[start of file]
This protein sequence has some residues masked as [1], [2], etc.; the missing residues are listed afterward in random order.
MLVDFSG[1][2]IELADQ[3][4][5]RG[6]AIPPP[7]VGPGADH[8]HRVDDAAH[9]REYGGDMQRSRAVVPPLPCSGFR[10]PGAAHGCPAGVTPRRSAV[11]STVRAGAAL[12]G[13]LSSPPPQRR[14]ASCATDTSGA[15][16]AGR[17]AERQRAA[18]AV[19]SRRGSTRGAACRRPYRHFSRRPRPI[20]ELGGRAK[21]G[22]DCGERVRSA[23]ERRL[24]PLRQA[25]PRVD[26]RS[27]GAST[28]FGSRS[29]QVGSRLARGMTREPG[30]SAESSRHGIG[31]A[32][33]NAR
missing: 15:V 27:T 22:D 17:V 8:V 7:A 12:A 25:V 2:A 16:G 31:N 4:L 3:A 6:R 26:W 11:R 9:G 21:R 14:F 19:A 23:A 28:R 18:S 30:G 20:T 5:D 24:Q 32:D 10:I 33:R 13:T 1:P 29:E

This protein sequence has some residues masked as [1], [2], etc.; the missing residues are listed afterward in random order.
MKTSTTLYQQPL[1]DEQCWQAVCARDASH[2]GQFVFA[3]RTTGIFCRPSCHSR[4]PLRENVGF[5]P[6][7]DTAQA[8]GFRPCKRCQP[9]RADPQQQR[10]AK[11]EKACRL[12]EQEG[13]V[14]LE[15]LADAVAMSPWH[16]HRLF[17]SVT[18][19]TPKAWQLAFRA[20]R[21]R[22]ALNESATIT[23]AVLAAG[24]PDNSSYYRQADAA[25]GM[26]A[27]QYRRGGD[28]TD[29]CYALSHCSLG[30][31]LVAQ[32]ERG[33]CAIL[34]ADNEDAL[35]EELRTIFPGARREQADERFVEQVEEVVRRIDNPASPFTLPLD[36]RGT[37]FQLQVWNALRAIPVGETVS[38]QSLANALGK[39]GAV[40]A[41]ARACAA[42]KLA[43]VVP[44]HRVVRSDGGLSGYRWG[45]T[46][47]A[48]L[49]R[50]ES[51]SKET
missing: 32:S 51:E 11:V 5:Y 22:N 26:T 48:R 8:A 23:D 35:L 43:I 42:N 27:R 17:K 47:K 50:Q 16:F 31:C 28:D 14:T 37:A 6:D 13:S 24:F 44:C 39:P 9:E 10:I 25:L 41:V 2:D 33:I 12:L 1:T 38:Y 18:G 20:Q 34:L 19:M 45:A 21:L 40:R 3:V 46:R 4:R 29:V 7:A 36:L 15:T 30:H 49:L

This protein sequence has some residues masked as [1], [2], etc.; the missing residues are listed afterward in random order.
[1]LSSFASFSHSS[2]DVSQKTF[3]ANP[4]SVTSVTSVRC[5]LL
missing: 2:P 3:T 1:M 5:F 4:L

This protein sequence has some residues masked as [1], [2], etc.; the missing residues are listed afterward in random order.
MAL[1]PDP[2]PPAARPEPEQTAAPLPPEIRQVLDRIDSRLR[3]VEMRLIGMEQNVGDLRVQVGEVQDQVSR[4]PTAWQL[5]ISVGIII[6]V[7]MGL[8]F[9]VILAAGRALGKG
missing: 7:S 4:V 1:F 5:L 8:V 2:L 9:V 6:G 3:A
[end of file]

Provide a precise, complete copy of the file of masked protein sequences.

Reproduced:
This protein sequence has some residues masked as [1], [2], etc.; the missing residues are listed afterward in random order.
MLVDFSG[1][2]IELADQ[3][4][5]RG[6]AIPPP[7]VGPGADH[8]HRVDDAAH[9]REYGGDMQRSRAVVPPLPCSGFR[10]PGAAHGCPAGVTPRRSAV[11]STVRAGAAL[12]G[13]LSSPPPQRR[14]ASCATDTSGA[15][16]AGR[17]AERQRAA[18]AV[19]SRRGSTRGAACRRPYRHFSRRPRPI[20]ELGGRAK[21]G[22]DCGERVRSA[23]ERRL[24]PLRQA[25]PRVD[26]RS[27]GAST[28]FGSRS[29]QVGSRLARGMTREPG[30]SAESSRHGIG[31]A[32][33]NAR
missing: 15:V 27:T 22:D 17:V 8:V 7:A 12:A 25:V 2:A 16:G 31:N 4:L 3:A 6:R 26:W 11:R 9:G 21:R 14:F 19:A 23:A 28:R 18:S 30:G 20:T 5:D 24:Q 32:D 10:I 33:R 13:T 1:P 29:E

This protein sequence has some residues masked as [1], [2], etc.; the missing residues are listed afterward in random order.
MKTSTTLYQQPL[1]DEQCWQAVCARDASH[2]GQFVFA[3]RTTGIFCRPSCHSR[4]PLRENVGF[5]P[6][7]DTAQA[8]GFRPCKRCQP[9]RADPQQQR[10]AK[11]EKACRL[12]EQEG[13]V[14]LE[15]LADAVAMSPWH[16]HRLF[17]SVT[18][19]TPKAWQLAFRA[20]R[21]R[22]ALNESATIT[23]AVLAAG[24]PDNSSYYRQADAA[25]GM[26]A[27]QYRRGGD[28]TD[29]CYALSHCSLG[30][31]LVAQ[32]ERG[33]CAIL[34]ADNEDAL[35]EELRTIFPGARREQADERFVEQVEEVVRRIDNPASPFTLPLD[36]RGT[37]FQLQVWNALRAIPVGETVS[38]QSLANALGK[39]GAV[40]A[41]ARACAA[42]KLA[43]VVP[44]HRVVRSDGGLSGYRWG[45]T[46][47]A[48]L[49]R[50]ES[51]SKET
missing: 32:S 51:E 11:V 5:Y 22:N 26:T 48:R 8:A 23:D 35:L 43:I 42:N 27:R 17:K 47:K 50:Q 16:F 31:C 28:D 14:T 37:A 6:D 13:S 24:F 44:C 39:P 9:E 10:I 25:L 41:V 2:D 33:I 12:L 1:T 38:Y 18:G 20:Q 34:L 19:M 45:A 21:L 40:R 3:V 46:R 4:R 29:V 7:A 36:L 15:T 30:H 49:L

This protein sequence has some residues masked as [1], [2], etc.; the missing residues are listed afterward in random order.
[1]LSSFASFSHSS[2]DVSQKTF[3]ANP[4]SVTSVTSVRC[5]LL
missing: 2:P 3:T 1:M 5:F 4:L

This protein sequence has some residues masked as [1], [2], etc.; the missing residues are listed afterward in random order.
MAL[1]PDP[2]PPAARPEPEQTAAPLPPEIRQVLDRIDSRLR[3]VEMRLIGMEQNVGDLRVQVGEVQDQVSR[4]PTAWQL[5]ISVGIII[6]V[7]MGL[8]F[9]VILAAGRALGKG
missing: 7:S 4:V 1:F 5:L 8:V 2:L 9:V 6:G 3:A